The possibility of bypassing digital design by using indirect onlay restorations has also been explored. This would be a novel approach that could save an enormous amount of time, money and resources. And this is just the beginning, since artificial intelligence is already having an impact on diagnosis and treatment planning, and virtual and augmented reality are being used for education and training. Another factor to be considered is the developing metaverse.

However, digital dentistry comes with a significant caveat: the user must have an excellent understanding of its applications and limitations in a clinical setting. After all, digital dentistry provides another set of tools in the dentist’s toolbox. Clinicians must know which tool to use and when. For example, there was a recent report of a clinical full-arch implant case which included a bone reduction guide and a guide for implant placement. Both were acquired through a fully digital workflow. Unfortunately, during the surgical session, neither guide fitted well, and the clinician had to detour to a free-hand approach. Kudos to the clinician for realising the errors, but what an unnecessary environmental impact and waste of time and money!

“Digital dentistry provides another set of tools in the dentist’s toolbox

I have heard similar stories where the implant surgical guides did not fit intra-orally owing to the patient’s limited mouth opening—another unfortunate situation in which digital dentistry was improperly used.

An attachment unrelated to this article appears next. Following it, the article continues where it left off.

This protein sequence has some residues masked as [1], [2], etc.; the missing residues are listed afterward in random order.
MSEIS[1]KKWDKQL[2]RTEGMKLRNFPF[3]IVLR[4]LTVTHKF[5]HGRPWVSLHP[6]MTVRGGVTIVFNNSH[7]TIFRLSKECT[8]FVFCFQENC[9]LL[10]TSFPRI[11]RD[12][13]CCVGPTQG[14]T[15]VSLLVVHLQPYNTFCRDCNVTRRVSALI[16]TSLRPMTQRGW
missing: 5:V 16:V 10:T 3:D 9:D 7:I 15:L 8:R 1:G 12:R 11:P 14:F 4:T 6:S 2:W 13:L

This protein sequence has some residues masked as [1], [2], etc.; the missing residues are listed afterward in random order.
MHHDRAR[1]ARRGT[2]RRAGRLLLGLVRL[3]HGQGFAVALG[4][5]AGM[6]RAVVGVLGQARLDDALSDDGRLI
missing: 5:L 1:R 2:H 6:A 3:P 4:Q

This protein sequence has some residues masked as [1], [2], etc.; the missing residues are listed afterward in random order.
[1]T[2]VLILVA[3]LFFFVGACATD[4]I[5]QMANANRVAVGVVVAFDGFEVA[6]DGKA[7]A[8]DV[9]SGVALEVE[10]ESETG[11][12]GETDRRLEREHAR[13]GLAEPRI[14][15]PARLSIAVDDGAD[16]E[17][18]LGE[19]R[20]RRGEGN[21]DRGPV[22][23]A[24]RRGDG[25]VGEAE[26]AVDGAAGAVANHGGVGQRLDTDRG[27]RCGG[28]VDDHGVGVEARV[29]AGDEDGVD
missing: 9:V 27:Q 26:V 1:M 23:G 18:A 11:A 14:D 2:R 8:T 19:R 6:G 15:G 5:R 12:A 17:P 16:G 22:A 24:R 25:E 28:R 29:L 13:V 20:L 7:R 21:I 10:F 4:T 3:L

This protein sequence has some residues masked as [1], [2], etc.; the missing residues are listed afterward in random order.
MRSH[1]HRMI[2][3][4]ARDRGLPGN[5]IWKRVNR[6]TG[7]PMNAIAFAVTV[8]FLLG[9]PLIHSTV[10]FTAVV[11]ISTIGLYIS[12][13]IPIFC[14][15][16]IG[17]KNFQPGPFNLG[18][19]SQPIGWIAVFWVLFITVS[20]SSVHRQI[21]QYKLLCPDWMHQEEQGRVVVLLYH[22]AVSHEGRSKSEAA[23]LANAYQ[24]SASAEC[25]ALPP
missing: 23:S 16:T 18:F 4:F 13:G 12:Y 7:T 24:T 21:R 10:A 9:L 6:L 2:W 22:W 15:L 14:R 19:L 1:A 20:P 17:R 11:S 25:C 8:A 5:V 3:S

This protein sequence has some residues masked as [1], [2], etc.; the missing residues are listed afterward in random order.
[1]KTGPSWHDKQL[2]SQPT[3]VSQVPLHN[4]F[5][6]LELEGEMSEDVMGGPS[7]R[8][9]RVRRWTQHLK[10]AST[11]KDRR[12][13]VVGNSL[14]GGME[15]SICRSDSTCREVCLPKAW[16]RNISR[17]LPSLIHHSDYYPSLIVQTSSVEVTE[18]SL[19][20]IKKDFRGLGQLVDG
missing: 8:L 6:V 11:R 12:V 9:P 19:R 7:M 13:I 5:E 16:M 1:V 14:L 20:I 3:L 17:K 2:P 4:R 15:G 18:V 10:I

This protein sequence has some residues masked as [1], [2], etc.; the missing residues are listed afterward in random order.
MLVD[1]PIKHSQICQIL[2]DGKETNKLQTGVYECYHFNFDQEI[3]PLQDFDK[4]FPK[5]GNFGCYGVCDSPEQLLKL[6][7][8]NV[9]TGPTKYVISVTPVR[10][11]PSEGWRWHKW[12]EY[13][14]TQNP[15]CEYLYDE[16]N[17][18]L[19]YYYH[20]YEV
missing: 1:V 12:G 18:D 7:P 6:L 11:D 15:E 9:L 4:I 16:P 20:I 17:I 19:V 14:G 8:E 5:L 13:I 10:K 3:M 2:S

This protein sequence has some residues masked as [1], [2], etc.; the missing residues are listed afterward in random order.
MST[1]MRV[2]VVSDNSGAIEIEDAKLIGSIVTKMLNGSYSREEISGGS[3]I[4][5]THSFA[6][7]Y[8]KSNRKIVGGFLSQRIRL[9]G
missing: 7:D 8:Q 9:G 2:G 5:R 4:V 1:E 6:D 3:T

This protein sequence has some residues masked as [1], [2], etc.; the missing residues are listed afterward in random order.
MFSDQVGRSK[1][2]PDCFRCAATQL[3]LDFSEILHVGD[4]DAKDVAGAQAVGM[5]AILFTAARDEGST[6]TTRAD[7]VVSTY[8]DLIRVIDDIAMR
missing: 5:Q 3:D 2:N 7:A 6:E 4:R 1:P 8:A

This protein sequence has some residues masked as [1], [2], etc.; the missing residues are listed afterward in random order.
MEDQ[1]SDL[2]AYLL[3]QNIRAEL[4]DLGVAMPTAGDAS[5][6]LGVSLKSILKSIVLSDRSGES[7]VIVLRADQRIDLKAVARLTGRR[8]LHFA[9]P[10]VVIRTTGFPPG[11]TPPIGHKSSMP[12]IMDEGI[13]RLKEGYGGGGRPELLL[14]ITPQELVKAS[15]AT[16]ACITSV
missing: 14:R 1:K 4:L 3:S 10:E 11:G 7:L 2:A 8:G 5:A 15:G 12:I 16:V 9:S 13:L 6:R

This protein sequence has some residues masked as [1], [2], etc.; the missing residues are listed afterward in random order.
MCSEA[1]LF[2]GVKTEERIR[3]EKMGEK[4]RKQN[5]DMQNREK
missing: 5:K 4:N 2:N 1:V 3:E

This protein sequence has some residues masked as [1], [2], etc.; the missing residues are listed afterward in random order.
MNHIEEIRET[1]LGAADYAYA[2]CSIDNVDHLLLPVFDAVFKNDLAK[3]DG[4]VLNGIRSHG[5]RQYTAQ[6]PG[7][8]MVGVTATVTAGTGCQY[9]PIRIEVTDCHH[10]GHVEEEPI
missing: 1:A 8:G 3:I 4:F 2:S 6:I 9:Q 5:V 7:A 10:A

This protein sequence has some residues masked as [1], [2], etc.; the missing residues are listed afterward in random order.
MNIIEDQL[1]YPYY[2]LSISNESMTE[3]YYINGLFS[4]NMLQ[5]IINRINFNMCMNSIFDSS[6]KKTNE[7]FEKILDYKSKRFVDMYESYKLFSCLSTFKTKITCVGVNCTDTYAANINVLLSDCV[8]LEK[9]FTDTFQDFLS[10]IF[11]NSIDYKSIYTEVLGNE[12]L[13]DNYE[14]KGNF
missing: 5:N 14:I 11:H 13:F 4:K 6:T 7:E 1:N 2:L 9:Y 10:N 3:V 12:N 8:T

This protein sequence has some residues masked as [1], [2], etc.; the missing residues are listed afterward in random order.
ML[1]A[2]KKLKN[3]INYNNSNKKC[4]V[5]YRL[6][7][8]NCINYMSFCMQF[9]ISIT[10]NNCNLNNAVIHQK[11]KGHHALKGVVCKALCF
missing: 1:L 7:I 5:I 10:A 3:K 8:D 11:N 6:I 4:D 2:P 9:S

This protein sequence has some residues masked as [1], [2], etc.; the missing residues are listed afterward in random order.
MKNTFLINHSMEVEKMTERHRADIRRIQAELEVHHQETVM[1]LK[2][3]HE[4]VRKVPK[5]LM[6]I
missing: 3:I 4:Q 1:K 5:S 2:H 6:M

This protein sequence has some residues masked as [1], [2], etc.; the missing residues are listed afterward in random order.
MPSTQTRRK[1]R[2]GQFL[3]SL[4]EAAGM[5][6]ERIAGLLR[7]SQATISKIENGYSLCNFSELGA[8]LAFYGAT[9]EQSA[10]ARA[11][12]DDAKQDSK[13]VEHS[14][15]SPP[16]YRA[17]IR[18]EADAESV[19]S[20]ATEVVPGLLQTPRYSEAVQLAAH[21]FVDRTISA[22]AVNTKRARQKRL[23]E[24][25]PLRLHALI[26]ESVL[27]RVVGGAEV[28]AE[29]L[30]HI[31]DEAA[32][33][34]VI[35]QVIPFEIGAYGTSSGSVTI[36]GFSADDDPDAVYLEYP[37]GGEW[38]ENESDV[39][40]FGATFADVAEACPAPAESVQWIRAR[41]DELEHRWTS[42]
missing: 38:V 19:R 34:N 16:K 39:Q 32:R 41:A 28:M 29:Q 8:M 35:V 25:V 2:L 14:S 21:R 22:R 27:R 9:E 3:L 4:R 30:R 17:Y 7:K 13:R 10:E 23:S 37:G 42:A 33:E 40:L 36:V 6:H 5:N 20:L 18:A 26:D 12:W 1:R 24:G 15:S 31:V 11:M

The last scenario I will highlight concerns a clinician who bought a 3D resin printer to complement his intra-oral scanner. In this case, all patients received a diagnostic scan and printed models for educational and marketing reasons. Is this an appropriate use of digital dentistry? How does this reflect sustainability? What happens to those models when the patients have no use for them? Are they recyclable? This scenario reminds me of that meme where a gas-powered generator is being used to charge an electric vehicle.

If we collectively strive for dentistry to have improved sustainability, we must consider the entire picture. Here are a few recommendations for implementing digital dentistry as related to sustainability:

  • consider the clinical workflow and assess how sustainability can be improved without compromising the standard of care;
  • understand and follow the fundamentals and principles of digital dentistry. It is merely a set of tools to improve the workflow;
  • be curious and explore new technologies;
  • be critical. For example, consider whether a fully guided case is essential;
  • consider a hybrid or fused workflow, combining the best aspects of analogue and digital, until there is a strong grasp on predictable digital workflows; and
  • exercise the Rs: recognise, reduce, recycle, repurpose, rethink and rejoice!

Digital dentistry is a strong technological tool that can help dentistry become more sustainable. However, dental professionals have to ask the right questions, perform due diligence and make appropriate decisions that benefit patients and the planet.

Editorial note:

A list of references can be obtained from the publisher upon request. This article was published in digital—international magazine of digital dentistry vol. 4, issue 2/2023.